I wish there could be someone who would give me ideas about how to do that…. Tell me…. What can we do to keep our literary pastime alive beyond that of a mega-bookstore aisle?

Sad Times in Grand Rapids, MI: Pooh’s Corner Is Closing

Many of you may know of just the magnitude of love I have for the literary industry. You can then imagine my troubled soul after hearing the most recent news about the phenomenal and Jeffersonian child in Pooh’s Corner. Very soon, I can imagine that this particular link won’t be any good…. Because Pooh’s Corner will be closing forever after 38 years of dedicated service in nourishing the literary minds of our Imageyoung ones. When? May 23rd, 2014.

The good news is they’re going to have a sale on March 28th, everything 20%, and I’m considering that a celebration and honor to applaud the work of our faithful there. I’m not going to look at it as a “liquidation” thing where everything “must go.” No. Everything most definitely will not “go.”

The memories, the love, the passion for words, the children, the stories of Pooh and friends — and most definitely my memory of meeting the great Chris Van Allsburg, renowned author of The Polar ExpressJumanjj and Zathura, right there in the mall by Pooh’s Corner — those, I’m taking with me wherever I go in my journey as a professional writer and author.

Off to the 100-acre wood. I need some honey.

Two Things Every Copywriter Should Hate and How to Avoid Them

It’s become pretty clear to me that when dealing with clientele, there are certain policies I should absolutely have before all Hell breaks loose and I’m left for dead. You might be clued in to the fact that I’m speaking from a most recent experience. That’s fine. Yes, it was a horrible experience, but we can all definitely learn from it. Especially you. So here it goes….

The First Thing Every Copywriter Should Hate

Not requesting upfront payment for a project. I’m totally sold on that not being a good idea.

Don’t get me wrong, though; sometimes you can let it slide, especially when you draft a contract that specifically says you’ll get paid regardless of what the ‘client’s client’ or the client itself says about your work. The fact is this: people don’t care about you. You’re nothing more than a penniless writer. So why should they pay you if it’s not perfect? They’ll wine and dine you, tell you how wonderful your words are and spout out fantasies about you making a million presidential flashcards, but when all the real cards are on the table, and you deliver a product that according to the client is ‘subpar’ or ‘not up to the expectation,’ the bottom line is this –

You’re not getting paid. Even though you slaved, toiled, tried, jumped through all their corporate hoops for hours and hours and hours. You don’t deserve to get paid.

The Second Thing Every Copywriter Should Hate

Letting the client determine the deadline. I’ve decided to believe that this is the doomsday of any writer.

Look: I get it when a client says that something needs to be done by [insert date]. I understand. I also understand that it’s one of the main priorities of any good writer to work hard and try to deliver at a set time. I, however, should elaborate when I talk about deadlines, in that a client really should be upfront about when they really want the work completed. Don’t “expect” something to be done “fast.” Say when you want it.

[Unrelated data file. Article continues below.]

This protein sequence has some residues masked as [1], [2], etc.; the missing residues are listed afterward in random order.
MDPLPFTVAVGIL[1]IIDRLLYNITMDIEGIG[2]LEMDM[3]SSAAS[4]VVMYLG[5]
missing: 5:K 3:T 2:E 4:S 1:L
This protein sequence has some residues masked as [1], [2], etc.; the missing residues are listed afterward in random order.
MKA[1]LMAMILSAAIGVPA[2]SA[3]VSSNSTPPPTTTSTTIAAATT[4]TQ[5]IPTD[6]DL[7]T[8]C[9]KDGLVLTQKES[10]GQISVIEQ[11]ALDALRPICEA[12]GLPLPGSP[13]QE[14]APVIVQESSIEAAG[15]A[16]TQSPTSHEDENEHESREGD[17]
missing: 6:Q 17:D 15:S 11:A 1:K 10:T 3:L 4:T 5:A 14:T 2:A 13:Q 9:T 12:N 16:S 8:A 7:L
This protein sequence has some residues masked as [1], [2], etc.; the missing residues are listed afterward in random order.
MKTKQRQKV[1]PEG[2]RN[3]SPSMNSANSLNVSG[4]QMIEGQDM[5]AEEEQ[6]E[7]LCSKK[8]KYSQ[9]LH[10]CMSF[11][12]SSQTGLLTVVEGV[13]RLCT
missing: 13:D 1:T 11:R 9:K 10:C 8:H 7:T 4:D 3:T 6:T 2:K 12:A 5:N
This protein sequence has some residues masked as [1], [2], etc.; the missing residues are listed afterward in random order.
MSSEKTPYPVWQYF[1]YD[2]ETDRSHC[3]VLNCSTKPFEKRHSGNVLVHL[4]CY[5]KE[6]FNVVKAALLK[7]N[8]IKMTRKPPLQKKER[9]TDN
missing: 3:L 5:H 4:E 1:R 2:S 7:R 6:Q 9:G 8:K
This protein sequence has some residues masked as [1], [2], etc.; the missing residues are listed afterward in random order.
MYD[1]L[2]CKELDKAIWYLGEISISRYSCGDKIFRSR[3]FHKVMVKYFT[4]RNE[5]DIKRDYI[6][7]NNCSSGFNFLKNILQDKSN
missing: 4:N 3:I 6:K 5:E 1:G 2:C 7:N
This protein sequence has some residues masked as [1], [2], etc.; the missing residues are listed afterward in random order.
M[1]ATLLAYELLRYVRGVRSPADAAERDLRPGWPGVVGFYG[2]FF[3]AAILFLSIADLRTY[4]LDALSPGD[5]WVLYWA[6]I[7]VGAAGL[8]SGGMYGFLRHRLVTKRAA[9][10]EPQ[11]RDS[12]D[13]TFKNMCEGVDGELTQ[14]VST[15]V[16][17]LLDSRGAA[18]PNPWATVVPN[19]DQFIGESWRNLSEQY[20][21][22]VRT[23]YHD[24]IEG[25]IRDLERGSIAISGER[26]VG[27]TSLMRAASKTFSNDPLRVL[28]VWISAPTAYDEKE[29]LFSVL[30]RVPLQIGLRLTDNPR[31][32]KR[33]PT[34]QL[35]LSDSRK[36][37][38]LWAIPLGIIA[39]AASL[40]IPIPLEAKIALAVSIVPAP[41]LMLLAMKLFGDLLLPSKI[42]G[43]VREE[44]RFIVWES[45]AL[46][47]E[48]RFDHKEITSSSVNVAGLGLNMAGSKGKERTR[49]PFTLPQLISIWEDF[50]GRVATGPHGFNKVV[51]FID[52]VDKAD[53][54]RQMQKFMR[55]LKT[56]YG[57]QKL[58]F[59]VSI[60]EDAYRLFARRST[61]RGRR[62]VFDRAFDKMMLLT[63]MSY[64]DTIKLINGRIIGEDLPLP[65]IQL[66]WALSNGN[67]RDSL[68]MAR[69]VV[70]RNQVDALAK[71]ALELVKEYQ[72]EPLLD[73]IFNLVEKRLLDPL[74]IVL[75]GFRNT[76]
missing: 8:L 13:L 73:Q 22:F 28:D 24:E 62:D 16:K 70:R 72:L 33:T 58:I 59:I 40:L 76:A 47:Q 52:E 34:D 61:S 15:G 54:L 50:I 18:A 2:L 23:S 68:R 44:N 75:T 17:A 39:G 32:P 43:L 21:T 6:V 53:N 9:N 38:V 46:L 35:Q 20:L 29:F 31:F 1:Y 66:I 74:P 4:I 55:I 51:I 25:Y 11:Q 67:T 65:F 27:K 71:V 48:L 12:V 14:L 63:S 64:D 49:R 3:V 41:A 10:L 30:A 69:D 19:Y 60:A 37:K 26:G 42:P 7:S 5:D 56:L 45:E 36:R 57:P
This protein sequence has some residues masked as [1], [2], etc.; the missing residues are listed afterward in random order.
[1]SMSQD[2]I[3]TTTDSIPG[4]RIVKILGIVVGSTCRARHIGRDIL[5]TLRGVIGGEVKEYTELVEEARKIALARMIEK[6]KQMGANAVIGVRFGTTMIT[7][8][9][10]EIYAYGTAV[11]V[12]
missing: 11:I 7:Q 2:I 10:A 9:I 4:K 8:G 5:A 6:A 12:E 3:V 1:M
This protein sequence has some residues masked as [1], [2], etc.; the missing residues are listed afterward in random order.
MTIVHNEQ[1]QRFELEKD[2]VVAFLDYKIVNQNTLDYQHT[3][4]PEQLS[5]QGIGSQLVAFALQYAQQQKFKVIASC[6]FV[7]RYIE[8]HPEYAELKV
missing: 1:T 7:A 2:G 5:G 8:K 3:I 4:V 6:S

That being said, a good writer should take a good look at his or her current work schedule and determine whether or not that’s something feasible. This overlaps, too, with the first thing every copywriter should hate, that if the client’s going to wine and dine you and expect you to get in on the action at [insert date deadline], undoubtedly that copywriter should expect some form of upfront payment for having to clear out the entire work schedule with other clients just to get that project done at said deadline!

Just sayin’.

What You Should Do About This….

Be selective. Some clients are exemplary. Some clients — no matter how big the company or organization may be — are simply not. You want the former, not the latter. Ask for an upfront payment, or have the client sign that agreement stating that they will pay the flat fee/hourly rate/per word rate upon completion of the project. Period. There are no exceptions. There’s no “satisfaction guaranteed.” You are worth the work, worth the money, worth the time. And if you don’t measure up to their expectations, that’s their problem. Let them deal with their own superficiality. Move on if they don’t agree to your contract or upfront fee policy. That client isn’t good enough for you.

Secondly, and this is a much simpler solution: be honest. If the client’s expecting a specific deadline, take a good look at the truth of it all. Can you do it? Yes, or no? Can they pay upfront enough for you to push your entire schedule aside to meet their deadline? Those are valid questions. Ask them. Be truthful. Be professional. If they can’t pay anything additional, walk away. That’s it. You do not need to stress out with so much on the plate. It is okay to say ‘no’ to a new client.

Above All Else….

You’re not a ‘penniless writer.’ And you do deserve to get paid.

The Scary Dog in the Cage

Frivolity is very much like that: a scary dog in a cage. Sure, it might look scary, and even sound scary. But in the end…. it’s just a dog in a cage. And it can’t hurt you.